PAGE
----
On the contrary, the adjusted prospective analysis indicated an 8% higher risk for being a SBP case by exposure to heavy occupational lifting (Table 2), while the linear regressions showed an increase in SBP (1.59 mmHg, 99% CI 0.05–3.13 mmHg, Table S4) among those exposed to heavy occupational lifting. Opposite to the BP effects from resistance training during LTPA [29, 30], these results indicate heavy occupational lifting to have hazardous effects on BP, as previously indicated [7]. The background for increased risk for hypertension by exposure to heavy occupational lifting, may lie within the repeated acute peaks in BP during lifting tasks [5]. The acute BP peaks occurs due to the occlusion of the vessels induced by static muscle activity leading to increases in total peripheral resistance [15]. During heavy occupational lifting these BP peaks are repeated, both during the 7–9 h workday, as well as during the 5-day work-week. Thereby the recovery between BP peaks may be insufficient [14, 31], and could give rise to the increased BP both during working hours as well as across the 24 h BP [6]. However, this higher risk of being a SBP case by exposure to heavy occupational lifting is not reflected in the linear regressions, showing no associations between heavy occupational lifting and SBP, DBP, PP, and MAP (Table 3 and Table S1, S2, and S3). Thus, these findings ought to be interpreted with care.

The age-stratified prospective analysis showed exposure to heavy occupational lifting to increase the risk for being a SBP case, similar to a previous study [7]. The risk was 11% higher among workers aged ≥50 years and 5% higher among workers aged < 50 years (Table 2). Older workers are likely to have been occupationally active throughout a longer time than younger workers, and therefore might the effect of the occupational exposures be more pronounced. Furthermore, a higher strain from heavy occupational lifting will be expected among older than younger workers, due to the combination of age-related declines in aerobic capacity [13] and arterial compliance [15, 16], giving rise to a greater increase in BP and thus a potentially higher risk of hypertension [6].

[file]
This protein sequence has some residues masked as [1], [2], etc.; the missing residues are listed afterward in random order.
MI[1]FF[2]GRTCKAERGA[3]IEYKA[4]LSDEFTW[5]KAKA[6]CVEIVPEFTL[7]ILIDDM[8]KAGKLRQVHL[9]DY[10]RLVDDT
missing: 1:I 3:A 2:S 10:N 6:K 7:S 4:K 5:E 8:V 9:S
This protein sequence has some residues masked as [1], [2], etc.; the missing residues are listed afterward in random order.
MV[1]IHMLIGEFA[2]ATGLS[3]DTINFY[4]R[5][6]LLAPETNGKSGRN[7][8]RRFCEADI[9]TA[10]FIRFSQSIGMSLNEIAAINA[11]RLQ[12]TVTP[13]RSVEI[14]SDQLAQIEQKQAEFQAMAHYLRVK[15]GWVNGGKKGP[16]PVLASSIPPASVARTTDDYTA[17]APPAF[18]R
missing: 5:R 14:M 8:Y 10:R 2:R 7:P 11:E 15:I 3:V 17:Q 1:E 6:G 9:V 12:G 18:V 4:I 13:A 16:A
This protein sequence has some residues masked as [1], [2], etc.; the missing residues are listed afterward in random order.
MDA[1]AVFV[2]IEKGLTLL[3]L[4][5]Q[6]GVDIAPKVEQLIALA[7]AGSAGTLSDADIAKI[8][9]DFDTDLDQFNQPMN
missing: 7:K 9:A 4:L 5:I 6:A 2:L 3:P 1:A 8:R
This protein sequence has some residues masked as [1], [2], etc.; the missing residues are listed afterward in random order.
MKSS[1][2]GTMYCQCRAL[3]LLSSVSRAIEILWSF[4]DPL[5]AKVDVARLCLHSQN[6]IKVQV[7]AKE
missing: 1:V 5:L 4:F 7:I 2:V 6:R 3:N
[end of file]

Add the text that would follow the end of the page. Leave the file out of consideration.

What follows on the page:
The adjusted OR for being hypertensive by exposure to heavy occupational lifting, stratified by level of LTPA, showed a minimal numerical tendency of increasing level of LTPA to increase risk for hypertension and for being a SBP case (Table S8). However, these weak associations do not support the common assumption of a beneficial effect of LTPA to decrease the risk of hypertension [19, 25, 26, 32]. Thus, the total volume of physical activity (combining LTPA, OPA and heavy occupational lifting), may result in overstrain, and cardiovascular damage, rather than optimized cardiovascular health. This notion is supported by previous findings among both veteran athletes [33], and workers having combinations of high OPA and high LTPA [34, 35]. Nonetheless, the beneficial effect from LTPA on BP was reflected in the baseline mean BP, showing increased LTPA to relate to a lower BP, regardless of OPA level (Table S6). However, at follow-up the overall mean BP did not show any effect of LTPA, independently of the level of OPA (Table S7). Thus, the tendencies of BP effects from combinations of LTPA and OPA, only seen in the cross-sectional analysis, could be explained by the stratification on level of LTPA and OPA were made by baseline values, also in the prospective analysis, and therefore may the effect have vanished during the 10-year follow-up. Conclusively, as causal effects cannot be drawn from the cross-sectional analysis, these presented results do not indicate the level of LTPA to affect BP across OPA strata.

The analysis stratified by the use of anti-hypertensives did not show results indicating users of anti-hypertensives to be especially vulnerable to rises in BP when exposed to heavy occupational lifting, as previously shown [7]. Yet, users of anti-hypertensives did not seem to have beneficial lowering BP effects by increasing the level of LTPA, in the cross-sectional analysis (Table S6). Previously, greater or similar beneficial effects on BP from LTPA have been seen among hypertensives compared to normotensives [19, 36]. However, these previous studies did not take OPA or heavy occupational lifting into consideration. Thus, future investigations on the effects of LTPA on BP among working-age adults should account for the level of OPA. Hence, to develop recommendations for the prevention of hypertension more knowledge is needed, especially targeted to vulnerable groups of older workers. Also, further investigations are needed to uncover the potential for prevention of progression of hypertension among users of anti-hypertensives, as the level of LTPA does not seem to have the assumed BP-lowering effect [19, 36].

Methodological considerations